John Misto Distinctively Visual Essay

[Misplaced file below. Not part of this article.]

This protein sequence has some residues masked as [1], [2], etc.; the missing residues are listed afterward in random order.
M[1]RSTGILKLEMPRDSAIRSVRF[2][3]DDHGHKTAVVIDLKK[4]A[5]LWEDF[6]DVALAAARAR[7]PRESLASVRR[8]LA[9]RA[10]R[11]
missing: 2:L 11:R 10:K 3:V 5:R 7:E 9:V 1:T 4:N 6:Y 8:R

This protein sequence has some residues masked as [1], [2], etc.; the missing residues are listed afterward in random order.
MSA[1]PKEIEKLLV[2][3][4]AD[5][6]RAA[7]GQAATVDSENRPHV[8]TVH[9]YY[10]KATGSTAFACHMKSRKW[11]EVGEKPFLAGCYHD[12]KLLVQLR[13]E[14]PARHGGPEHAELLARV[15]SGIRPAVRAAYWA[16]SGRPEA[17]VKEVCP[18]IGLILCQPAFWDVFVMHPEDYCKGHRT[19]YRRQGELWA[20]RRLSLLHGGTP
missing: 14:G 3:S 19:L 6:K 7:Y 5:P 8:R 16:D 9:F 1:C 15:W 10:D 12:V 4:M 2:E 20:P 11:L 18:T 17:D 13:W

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An individual’s perspective on war is relentlessly being challenged and altered due to our subjective views of the texts that we read, predominantly through distinctively visual techniques. John Misto has successfully embedded the song rule Britannia and Jerusalem to help portray the one of the many ways the female’s prisoners of war utilises music as a ‘life support’ system in the camps. The playwright makes references to actual historical events with the use of many dramatic techniques working together to create a play allowing the audience to engage with the characters. With such forms of various theatrical and language technique such as projected images, lights, music and irony help portray the distinctively visual stories of survival and hope. At the conclusion of Act 1 Scene 4, the patriotic English song Jerusalem reaches a crescendo, juxtaposed on the screen behind Sheila and Bridie. The hymn Sheila sang is about the greatness of England. This creates an ironic effect of the patriotic and triumphal song in reference to the fall of the British Empire and the capturing of the citizens by the Japanese. It is also a religious song, which highlights the importance of hope and survival. The song playing a significant role as Sheila is conveyed as a religious person at the beginning of the play. Visual image of a young Shelia is created in the mind of the responder as we hear the song. A theatrical technique, projected image of Australian and British female prisoners dressed in Act 1, Scene 6, portrays their filthy environment during their imprisonment. Dim lighting on the empty set to create a foreboding atmosphere and draw attention to Bridie as she enters the set to promote engagement with the audience reinforces this scene. This distinctive device allows the audience to see Misto’s perspective of the hope and survival of the female prisoners of war as songs

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